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Spark plug question


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The stock recommendation for spark plugs on my 54 Cadillac is AC 46-5. I was running AC

46 and it is definitly a short plug in as how far it extends into the combustion

chamber. I have switched to some Autolite plugs that are in the same heat range

as the 46-5, 46, etc. Even though these Autolite plugs (A82) show to be used in

place of AC 46-5, etc, it is noted that A82 is an extended tip spark plug. With

these extended tip plugs the electrode is definitly more exposed (sticking out

at least 1/4 inch longer). Initially I made sure there was no contact with the

piston. That was fine and I would think the extended tip would give me better

combustion, but I thought I would check to see if anyone had any specific

knowledge of the workings of this type of plug in these engines. It runs fine

now but I would hate to burn a hole in a piston when the car is hotter and

engine is working hard. Any thoughts would be greatly appreciated.

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I'm surprised your Cadillac calls for a AC 46 heat range plug. The only car I have that calls for a 46 heat range is my 76 Olds, but that was because of the emission control system and they wanted a hotter plug , I get better results with a 45's in the Olds these days. My street/track( road racing) Pontiac's ( a 1962 428 Catalina & a 1969 455 LeMans use AC 44's and they never load up on the street. Extended tips are fine, but make darn sure that you look inside the combustion chambers to make sure no threads from the plugs extend into the chamber ( this is why I use A/C plugs ) or you will have to shim and index them so they don't. If you allow any plug to extend it's threads into the chamber you will allow carbon to build up on the exposed threads and when you go to pull them out you'll damage or pull the threads out of the head. This is especially true with aluminum heads. On my air cooled VW's I always use Bosch plugs for the same reason- use a extended tip Autolite with exposed threads on a air cooled VW-and pull the plug hot instead waiting for the engine to cool down and I can guarantee you will be doing a head repair. Those air cooled VW's use the same thread length as a old 14mm domestic GM car. You'll notice that most of the Japanese cars when they started using aluminum heads (mid 60's in Nissan's case) extended the length of those 14mm thread plugs to about a inch long for safety reasons.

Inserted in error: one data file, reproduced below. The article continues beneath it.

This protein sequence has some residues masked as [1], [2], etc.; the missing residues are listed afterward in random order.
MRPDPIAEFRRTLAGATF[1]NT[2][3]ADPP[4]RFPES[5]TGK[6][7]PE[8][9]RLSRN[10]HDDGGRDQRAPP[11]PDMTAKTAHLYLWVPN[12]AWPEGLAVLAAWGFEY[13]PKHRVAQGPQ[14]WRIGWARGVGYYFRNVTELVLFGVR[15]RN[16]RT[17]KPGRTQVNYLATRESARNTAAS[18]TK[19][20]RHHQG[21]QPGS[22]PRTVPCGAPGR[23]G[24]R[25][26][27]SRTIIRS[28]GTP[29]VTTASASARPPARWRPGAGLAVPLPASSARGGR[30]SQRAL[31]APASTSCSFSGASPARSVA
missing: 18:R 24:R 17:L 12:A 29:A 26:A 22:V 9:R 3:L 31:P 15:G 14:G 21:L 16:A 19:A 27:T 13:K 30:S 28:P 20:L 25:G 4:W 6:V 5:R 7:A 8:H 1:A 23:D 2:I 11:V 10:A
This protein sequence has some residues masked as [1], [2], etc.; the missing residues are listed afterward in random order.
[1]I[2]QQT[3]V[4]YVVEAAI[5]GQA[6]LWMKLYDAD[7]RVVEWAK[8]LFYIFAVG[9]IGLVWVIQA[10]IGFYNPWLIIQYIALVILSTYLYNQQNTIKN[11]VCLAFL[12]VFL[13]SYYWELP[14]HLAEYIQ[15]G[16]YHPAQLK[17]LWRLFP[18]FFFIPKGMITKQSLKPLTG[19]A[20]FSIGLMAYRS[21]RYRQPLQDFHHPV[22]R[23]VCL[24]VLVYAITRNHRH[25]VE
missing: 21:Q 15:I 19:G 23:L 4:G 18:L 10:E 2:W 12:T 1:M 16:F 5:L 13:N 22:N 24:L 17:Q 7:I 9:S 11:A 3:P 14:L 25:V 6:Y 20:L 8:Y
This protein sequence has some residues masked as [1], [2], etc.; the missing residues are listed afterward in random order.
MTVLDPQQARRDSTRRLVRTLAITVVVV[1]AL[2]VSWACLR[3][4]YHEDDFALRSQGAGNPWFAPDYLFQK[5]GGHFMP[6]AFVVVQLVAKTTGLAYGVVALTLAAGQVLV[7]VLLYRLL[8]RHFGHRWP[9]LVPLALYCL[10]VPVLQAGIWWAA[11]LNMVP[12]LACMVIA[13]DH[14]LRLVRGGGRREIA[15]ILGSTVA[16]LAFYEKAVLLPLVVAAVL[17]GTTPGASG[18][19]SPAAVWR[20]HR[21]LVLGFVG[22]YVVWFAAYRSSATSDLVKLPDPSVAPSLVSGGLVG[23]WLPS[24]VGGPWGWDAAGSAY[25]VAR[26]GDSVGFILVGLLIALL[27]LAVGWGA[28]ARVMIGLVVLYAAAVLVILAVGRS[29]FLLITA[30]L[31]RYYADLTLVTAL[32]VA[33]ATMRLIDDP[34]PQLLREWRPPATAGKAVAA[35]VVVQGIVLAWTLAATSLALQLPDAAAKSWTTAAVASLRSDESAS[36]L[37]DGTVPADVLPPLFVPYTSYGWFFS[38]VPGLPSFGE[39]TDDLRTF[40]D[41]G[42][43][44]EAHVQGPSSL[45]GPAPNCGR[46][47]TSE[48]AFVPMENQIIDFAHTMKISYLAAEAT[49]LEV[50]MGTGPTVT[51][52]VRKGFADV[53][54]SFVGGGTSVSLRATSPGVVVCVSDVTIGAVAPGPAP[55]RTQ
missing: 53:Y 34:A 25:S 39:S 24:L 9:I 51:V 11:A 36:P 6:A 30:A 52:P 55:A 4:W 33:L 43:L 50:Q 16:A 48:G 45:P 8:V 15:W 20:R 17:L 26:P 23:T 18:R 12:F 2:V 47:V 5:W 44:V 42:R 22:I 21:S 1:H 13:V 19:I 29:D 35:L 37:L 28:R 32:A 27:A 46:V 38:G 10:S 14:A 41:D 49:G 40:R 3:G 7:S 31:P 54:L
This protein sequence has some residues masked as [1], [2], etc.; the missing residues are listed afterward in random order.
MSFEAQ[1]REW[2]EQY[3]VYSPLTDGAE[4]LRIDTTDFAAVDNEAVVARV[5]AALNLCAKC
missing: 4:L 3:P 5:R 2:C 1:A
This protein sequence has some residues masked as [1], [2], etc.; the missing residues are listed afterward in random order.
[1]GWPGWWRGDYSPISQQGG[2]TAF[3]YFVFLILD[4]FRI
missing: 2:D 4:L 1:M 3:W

For your Cadillac I would use exactly what Cadillac calls for because they know the relationship of where the plug to the combustion chamber is and how the flame front is to be propagated in the chamber. Extended tip plugs were around in those times too and cost the same to manufacture so that is not a issue.


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After looking into it, I too am a little surprised the 1954 Cadillac recommends an AC 46 heat range since from listening to other 50s Cadillac owners regarding AC, Champion, and Autolite as well as the specific recommendations of Autolite in their 1958 spark plug catalog, one heat range is specified for Cadillac 1949-54, then the next coolest range for Cadillac 1955, and finally the next coolest range for Cadillac 1956-58, so basically 3 ranges in three years. I am just wondering what factors are causing this drop in recommended plug temperature. Especially puzzeling to me is the drop between 1954 and 1955. Any thoughts would be appreciated. Jim

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I got it online, so it must be current. It lists other brands than AC if you want to try another brand...B

What's so strange about it is that it covers three heat ranges for one year of one motor. I'd call that totally noncommittal. That must match all the warning labels they put on their products these days. In other words, steer clear of liability.

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